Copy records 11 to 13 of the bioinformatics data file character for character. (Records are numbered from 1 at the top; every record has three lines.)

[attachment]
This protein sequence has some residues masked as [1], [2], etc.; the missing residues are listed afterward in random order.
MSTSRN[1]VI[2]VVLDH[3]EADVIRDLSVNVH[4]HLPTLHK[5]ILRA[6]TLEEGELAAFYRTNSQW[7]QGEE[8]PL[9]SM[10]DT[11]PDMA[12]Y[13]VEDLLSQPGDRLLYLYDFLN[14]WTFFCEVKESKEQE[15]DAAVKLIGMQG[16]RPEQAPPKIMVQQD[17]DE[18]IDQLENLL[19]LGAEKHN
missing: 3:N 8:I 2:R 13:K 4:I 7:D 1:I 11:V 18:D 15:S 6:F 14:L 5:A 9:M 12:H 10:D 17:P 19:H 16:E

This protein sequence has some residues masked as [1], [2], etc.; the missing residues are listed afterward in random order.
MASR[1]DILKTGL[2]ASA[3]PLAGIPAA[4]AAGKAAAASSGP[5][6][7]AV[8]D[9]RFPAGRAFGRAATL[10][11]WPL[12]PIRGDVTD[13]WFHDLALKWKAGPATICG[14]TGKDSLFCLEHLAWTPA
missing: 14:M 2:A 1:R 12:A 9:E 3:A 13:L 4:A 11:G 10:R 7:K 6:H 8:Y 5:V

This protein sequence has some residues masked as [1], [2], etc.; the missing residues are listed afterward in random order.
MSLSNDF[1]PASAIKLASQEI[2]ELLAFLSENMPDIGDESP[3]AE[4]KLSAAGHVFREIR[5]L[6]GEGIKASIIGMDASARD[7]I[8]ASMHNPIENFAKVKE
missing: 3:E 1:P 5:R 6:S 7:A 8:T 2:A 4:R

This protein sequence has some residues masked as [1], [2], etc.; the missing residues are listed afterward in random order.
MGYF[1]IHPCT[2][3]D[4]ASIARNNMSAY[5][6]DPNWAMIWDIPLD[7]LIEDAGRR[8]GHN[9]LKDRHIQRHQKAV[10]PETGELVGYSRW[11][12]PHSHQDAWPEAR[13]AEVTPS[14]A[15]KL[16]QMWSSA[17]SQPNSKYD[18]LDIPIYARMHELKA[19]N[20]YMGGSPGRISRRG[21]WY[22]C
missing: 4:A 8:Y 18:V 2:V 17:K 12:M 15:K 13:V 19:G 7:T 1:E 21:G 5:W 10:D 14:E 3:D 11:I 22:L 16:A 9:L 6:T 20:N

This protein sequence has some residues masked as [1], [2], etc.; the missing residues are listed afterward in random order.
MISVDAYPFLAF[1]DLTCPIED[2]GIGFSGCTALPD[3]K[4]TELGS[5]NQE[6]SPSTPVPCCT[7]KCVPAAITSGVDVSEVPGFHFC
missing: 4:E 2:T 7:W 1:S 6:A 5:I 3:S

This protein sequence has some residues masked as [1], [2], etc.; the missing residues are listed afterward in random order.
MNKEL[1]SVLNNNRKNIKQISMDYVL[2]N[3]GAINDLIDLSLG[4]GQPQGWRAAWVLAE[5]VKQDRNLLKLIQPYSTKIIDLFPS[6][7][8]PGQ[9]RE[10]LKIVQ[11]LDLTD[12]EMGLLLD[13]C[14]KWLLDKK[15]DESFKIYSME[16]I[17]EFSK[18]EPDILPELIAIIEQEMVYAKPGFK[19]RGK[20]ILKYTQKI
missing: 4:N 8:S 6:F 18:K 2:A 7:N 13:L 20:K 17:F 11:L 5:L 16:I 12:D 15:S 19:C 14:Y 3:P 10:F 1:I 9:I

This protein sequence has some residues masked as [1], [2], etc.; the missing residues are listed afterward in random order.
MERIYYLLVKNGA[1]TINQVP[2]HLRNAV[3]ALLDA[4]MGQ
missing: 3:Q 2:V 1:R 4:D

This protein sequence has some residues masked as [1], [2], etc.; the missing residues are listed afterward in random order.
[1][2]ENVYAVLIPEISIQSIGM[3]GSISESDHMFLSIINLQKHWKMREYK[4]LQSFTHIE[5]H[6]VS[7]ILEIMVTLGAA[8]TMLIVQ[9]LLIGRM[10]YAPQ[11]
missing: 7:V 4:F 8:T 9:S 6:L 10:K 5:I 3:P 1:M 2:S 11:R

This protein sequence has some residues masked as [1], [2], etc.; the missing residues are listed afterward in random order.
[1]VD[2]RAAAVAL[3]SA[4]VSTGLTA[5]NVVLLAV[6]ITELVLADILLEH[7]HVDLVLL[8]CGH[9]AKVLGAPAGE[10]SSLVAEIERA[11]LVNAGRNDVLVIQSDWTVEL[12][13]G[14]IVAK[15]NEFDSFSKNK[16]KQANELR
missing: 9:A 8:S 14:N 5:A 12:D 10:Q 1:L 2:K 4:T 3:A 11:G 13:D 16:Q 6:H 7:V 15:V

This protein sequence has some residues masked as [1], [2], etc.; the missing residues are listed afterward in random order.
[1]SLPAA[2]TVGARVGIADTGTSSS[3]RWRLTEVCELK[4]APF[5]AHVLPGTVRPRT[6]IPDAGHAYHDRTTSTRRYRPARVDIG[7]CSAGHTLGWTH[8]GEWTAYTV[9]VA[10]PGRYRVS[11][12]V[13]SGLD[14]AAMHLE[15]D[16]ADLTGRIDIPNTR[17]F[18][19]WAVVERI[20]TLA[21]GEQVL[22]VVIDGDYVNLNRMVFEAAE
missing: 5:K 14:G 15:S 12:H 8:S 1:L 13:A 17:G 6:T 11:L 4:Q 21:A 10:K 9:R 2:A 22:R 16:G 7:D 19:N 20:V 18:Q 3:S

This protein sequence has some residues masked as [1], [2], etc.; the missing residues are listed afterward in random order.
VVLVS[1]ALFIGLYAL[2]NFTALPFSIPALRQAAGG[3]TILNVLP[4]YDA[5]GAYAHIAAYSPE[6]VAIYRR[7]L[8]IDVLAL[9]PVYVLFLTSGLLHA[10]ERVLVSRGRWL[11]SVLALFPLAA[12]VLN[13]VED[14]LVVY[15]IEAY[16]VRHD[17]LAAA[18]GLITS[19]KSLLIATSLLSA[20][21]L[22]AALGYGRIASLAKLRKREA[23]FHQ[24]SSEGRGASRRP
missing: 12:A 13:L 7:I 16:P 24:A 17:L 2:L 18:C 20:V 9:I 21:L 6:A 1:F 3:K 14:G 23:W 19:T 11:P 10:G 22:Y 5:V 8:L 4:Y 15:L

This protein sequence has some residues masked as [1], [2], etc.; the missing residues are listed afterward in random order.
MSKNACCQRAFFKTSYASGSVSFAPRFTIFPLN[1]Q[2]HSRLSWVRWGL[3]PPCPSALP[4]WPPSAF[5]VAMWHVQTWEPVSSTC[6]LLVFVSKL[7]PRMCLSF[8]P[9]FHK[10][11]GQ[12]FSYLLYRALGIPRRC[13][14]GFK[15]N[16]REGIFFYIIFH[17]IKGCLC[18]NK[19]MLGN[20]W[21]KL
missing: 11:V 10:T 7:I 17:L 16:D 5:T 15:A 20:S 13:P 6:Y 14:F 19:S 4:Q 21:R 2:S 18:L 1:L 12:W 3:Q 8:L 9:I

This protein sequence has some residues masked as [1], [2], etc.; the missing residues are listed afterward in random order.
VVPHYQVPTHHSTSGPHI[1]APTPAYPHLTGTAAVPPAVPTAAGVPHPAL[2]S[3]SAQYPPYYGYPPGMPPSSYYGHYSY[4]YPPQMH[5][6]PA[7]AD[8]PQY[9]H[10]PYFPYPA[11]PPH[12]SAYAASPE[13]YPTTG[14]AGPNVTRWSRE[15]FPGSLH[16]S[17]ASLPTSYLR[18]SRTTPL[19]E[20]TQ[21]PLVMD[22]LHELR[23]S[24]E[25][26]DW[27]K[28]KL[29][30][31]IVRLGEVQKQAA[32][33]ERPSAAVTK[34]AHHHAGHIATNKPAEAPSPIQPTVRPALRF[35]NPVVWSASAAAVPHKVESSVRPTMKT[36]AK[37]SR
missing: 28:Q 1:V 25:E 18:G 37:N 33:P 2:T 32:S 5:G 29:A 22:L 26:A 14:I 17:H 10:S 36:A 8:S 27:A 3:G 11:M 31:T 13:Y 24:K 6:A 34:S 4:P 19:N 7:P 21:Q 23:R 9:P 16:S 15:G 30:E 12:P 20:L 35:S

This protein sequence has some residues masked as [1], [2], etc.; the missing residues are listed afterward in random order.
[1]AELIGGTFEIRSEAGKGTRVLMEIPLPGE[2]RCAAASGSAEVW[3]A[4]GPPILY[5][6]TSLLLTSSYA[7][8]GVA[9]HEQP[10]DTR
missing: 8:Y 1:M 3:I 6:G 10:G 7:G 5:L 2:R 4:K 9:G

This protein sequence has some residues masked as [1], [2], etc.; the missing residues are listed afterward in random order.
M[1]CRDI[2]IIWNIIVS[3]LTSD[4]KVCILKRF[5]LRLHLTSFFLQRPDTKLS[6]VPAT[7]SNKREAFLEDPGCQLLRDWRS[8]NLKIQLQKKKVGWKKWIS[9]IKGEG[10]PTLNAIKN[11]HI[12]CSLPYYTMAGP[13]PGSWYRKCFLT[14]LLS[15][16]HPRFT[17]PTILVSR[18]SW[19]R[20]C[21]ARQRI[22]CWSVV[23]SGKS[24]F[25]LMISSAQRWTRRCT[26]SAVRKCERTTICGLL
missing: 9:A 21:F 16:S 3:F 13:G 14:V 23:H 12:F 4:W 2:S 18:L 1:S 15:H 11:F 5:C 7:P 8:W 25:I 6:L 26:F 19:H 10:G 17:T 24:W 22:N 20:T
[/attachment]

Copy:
This protein sequence has some residues masked as [1], [2], etc.; the missing residues are listed afterward in random order.
VVLVS[1]ALFIGLYAL[2]NFTALPFSIPALRQAAGG[3]TILNVLP[4]YDA[5]GAYAHIAAYSPE[6]VAIYRR[7]L[8]IDVLAL[9]PVYVLFLTSGLLHA[10]ERVLVSRGRWL[11]SVLALFPLAA[12]VLN[13]VED[14]LVVY[15]IEAY[16]VRHD[17]LAAA[18]GLITS[19]KSLLIATSLLSA[20][21]L[22]AALGYGRIASLAKLRKREA[23]FHQ[24]SSEGRGASRRP
missing: 12:A 13:L 7:I 16:P 24:A 17:L 2:L 18:C 20:V 9:I 21:L 6:A 1:F 3:K 14:G 23:W 19:T 11:P 10:G 22:Y 5:V 8:L 4:Y 15:L

This protein sequence has some residues masked as [1], [2], etc.; the missing residues are listed afterward in random order.
MSKNACCQRAFFKTSYASGSVSFAPRFTIFPLN[1]Q[2]HSRLSWVRWGL[3]PPCPSALP[4]WPPSAF[5]VAMWHVQTWEPVSSTC[6]LLVFVSKL[7]PRMCLSF[8]P[9]FHK[10][11]GQ[12]FSYLLYRALGIPRRC[13][14]GFK[15]N[16]REGIFFYIIFH[17]IKGCLC[18]NK[19]MLGN[20]W[21]KL
missing: 11:V 10:T 7:I 17:L 16:D 5:T 15:A 20:S 13:P 6:Y 14:F 19:S 4:Q 21:R 2:S 18:L 1:L 12:W 3:Q 8:L 9:I

This protein sequence has some residues masked as [1], [2], etc.; the missing residues are listed afterward in random order.
VVPHYQVPTHHSTSGPHI[1]APTPAYPHLTGTAAVPPAVPTAAGVPHPAL[2]S[3]SAQYPPYYGYPPGMPPSSYYGHYSY[4]YPPQMH[5][6]PA[7]AD[8]PQY[9]H[10]PYFPYPA[11]PPH[12]SAYAASPE[13]YPTTG[14]AGPNVTRWSRE[15]FPGSLH[16]S[17]ASLPTSYLR[18]SRTTPL[19]E[20]TQ[21]PLVMD[22]LHELR[23]S[24]E[25][26]DW[27]K[28]KL[29][30][31]IVRLGEVQKQAA[32][33]ERPSAAVTK[34]AHHHAGHIATNKPAEAPSPIQPTVRPALRF[35]NPVVWSASAAAVPHKVESSVRPTMKT[36]AK[37]SR
missing: 28:Q 1:V 25:E 18:G 37:N 33:P 2:T 32:S 5:G 29:A 22:L 26:A 14:I 17:H 10:S 36:A 8:S 27:A 3:G 11:M 31:T 13:Y 24:K 6:A 34:S 4:P 19:N 7:P 21:Q 23:R 9:P 16:S 15:G 30:E 12:P 20:L 35:S